Tanqueros del Sur at Jacob’s Pillow
Tango from Historic to Contemporary
By: Charles Giuliano - Jul 11, 2011
Tanqueros del Sur
Ted Shawn Theatre
July 6 to 10, 2011
Natalia Hills, Artistic Director; Carlos Enrique Diaz, Production Supervisor; Julie Friedgen, Company Manager; Patricio Villarejo, Musical Director.
Company Members: Natalia Hills, Alvaro Salas, Carlos Barrionuevo, Mariano Bielak, Tomas Galvan, Paula Gurini, Gimena Herrera, Neri Piliu, Yanina Quinonez, Mayte Valdes.
Musicians: Fernando Otero, piano and keyboard: Juan Pablo Romarion, Bandoneon; Humberto Ridolfi, violin, Pablo Aslan, Contrbass, Pablo Uccelli, violin; Ricardo Niego, Percussion.
Program in Four Segments: “Los Morenos” “En el Abrazo” “De Toulouse al Abasto” “Misterio Alla.”
Natalia Hills, the artistic director, choreographer and lead dancer of Tanqueros del Sur brought "Romper el Piso (Break the Floor)" her company of six musicians and ten dancers to Jacob’s Pillow in a scorching and often sensual, no make that erotic, presentation of the music and dance of the gauchos of Argentina.
In a well balanced program Hills, who is known in the dance world for ten years on Broadway, 1995-2005, with the long running hit musical Forever Tango presented evocative and insightful segments of the past, present and future of an indigenous dance form.
The dominant male dancer, and the partner of Hills, is Alvaro Salas. For this appearance his parts were performed by Ivan Terrazas. See the reader comment posted below.
The tango has become a familiar form, and required sequence of ballroom dance competitions. It is readily familiar to viewers and fans of the many variations of TV dance programs.
Because of its locus on partnering Tango has become a ballroom staple. But in its original form it just meant a macho gaucho, the Argentine version of cowboys, in stiff leather chaps, seducing a senorita in a bar. Her bent back posture apparently derived from avoiding imbibing his unwashed aroma. While his clinging, machismo driven movements were formed by navigating through and around clusters of tables. As well as clutching her to keep the lady out of the grasp of other prowling gauchos.
Of all of the forms of ballroom dance the Tango is most notable for its possessive, dominant, testosterone exuding male. The woman in these exchanges reacts to and fends off of that machismo while exuding her own version of independence and duende with compelling sexual tension.
We were presented with the full and diverse vocabulary of dance moves. These entailed quick steps, fast footwork, small leaps and lifts, as well as slow bends and sliding movements.
In the best versions of the dance there is the chemistry of desire, seduction and role play. Unlike other dance forms, the waltz for example, it is not a matter of he leads and she follows. In the Tango there is a kind of sexual combat that steams the night air. Ole.
The music is also an unique mulatto confluence of European influences, such as the circular movements and syncopations of the polka, with a variation of its instrumentation. The bandoneon, played in this ensemble with intense virtuosity by Juan Pablo Romarion, evolved from the accordion or concertina which is most associated with polka music and dance. But with a more hybrid, Latin flavor.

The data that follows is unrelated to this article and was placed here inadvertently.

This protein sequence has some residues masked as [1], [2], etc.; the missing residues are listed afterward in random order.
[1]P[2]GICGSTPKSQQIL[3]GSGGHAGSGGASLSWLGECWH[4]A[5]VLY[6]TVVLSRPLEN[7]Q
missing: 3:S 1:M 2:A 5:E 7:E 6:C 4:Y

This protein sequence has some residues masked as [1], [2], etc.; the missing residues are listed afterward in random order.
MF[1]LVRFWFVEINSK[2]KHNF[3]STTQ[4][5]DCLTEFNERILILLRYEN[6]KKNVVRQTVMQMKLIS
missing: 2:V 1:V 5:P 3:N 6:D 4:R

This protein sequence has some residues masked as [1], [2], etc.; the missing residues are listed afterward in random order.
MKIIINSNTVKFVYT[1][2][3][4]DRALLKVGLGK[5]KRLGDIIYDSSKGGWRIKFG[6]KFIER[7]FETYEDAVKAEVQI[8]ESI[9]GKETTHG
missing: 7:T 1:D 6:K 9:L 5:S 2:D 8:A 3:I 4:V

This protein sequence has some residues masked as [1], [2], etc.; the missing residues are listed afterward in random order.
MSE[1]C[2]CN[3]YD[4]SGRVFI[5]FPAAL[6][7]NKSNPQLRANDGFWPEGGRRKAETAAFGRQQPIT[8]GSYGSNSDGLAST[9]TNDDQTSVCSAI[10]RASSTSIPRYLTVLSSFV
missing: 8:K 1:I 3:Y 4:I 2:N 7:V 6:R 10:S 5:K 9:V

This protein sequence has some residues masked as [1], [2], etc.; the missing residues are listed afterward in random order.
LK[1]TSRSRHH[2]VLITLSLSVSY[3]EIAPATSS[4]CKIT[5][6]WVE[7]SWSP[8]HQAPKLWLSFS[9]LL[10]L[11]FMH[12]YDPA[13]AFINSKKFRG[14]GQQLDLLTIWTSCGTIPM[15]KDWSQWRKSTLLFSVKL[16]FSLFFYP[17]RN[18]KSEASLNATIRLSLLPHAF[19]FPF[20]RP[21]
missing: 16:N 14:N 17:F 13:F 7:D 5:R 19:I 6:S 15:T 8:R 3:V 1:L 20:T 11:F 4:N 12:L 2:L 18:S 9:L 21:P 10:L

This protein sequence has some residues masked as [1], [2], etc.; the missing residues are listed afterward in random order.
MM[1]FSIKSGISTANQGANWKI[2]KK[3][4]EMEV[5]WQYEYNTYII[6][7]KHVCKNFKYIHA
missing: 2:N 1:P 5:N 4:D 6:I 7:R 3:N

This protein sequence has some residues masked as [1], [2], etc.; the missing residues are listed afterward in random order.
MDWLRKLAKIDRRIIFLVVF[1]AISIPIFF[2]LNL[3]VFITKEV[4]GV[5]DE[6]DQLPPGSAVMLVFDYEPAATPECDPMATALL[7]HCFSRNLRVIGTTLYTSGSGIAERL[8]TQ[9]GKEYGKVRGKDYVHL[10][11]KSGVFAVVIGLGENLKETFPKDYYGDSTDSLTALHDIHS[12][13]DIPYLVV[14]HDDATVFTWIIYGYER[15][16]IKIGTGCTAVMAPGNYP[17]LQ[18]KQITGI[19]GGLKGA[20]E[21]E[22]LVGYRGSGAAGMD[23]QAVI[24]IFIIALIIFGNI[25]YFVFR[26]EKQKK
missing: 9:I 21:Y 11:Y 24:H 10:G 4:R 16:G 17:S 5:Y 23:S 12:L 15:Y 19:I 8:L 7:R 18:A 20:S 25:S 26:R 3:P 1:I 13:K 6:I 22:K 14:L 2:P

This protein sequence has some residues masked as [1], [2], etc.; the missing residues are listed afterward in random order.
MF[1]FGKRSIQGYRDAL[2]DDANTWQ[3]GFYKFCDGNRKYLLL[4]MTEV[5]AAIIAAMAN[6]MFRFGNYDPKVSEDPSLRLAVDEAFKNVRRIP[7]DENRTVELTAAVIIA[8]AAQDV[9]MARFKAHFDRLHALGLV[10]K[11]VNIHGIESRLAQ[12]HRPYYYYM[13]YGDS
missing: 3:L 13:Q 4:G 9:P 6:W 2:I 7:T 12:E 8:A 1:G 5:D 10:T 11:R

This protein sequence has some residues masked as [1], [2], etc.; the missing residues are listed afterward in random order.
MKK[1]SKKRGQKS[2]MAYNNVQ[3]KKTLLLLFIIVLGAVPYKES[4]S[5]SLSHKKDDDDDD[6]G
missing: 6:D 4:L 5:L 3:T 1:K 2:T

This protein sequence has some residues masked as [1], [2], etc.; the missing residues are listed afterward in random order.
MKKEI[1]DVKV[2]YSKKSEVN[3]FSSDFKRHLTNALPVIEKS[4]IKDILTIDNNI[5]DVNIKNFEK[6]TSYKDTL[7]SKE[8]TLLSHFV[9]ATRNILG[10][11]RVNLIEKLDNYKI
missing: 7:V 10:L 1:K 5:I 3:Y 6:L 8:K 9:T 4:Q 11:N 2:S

While we heard African rhythms, the evening started with congas and evolved into percussion, the development of Argentinean music is distinctly different from the Samba of Brazil, the Salsa of Cuba, Indian influences of Mexico and Central America, or the Afro Cuban traditions that informed Latin music and spawned Jazz Latino.
It is that partnering and resulting tension with tight control that makes the Argentine tradition unique. In most other Latin American dance and musical forms there is more separation and improvisation of partners. The Tango is about holding on, clinging and never letting go.
Even during a stunning sequence where two male dancers compete for the attention of a woman. Here we were astonished to see them holding each other as the men attempted to outdo the other with exotic moves and fancy footwork.
The second segment of the program “En el Abrazo” presented a capsule history of Tango, the Golden Age, from the 1940s and 1950s, set to the music of Eduardo Arolas, Ernesto Ponzio, Padero Laurenz, Paulos Peregrino, and J.C. Cobian & E. Cadicamo.
A signifier of the transition from traditional to contemporary was conveyed by dramatic costume changes. For the splashy modern dance sequences the women changed from somber, traditional dark colors to bright red, long clinging dresses. They were hot, hot, hot.
For the final segment of the program “Misterio Alla” we heard a long, edgy, avant-garde introduction as, solo, Fernando Otero leaned over the keyboard of the grand piano. Recalling the “prepared piano” techniques of John Cage and those whom he influenced he reached in and plucked the instrument like a harp. It was surprising to hear this in the context of Tango music. After some time, during which we wondered where this was going, he was joined by the other instruments starting with cello.
This rather long musical interlude, a sidebar to the dance, was composed by Astor Piazzola and Horacio Ferrer in 1967. It segued into the most expressive and inventive dance of the evening. The finale wound down with a series of brief dance introductions and curtain calls of the individual members of the ensemble. It was a nicely choreographed way to end an insightful and enticing program of dance.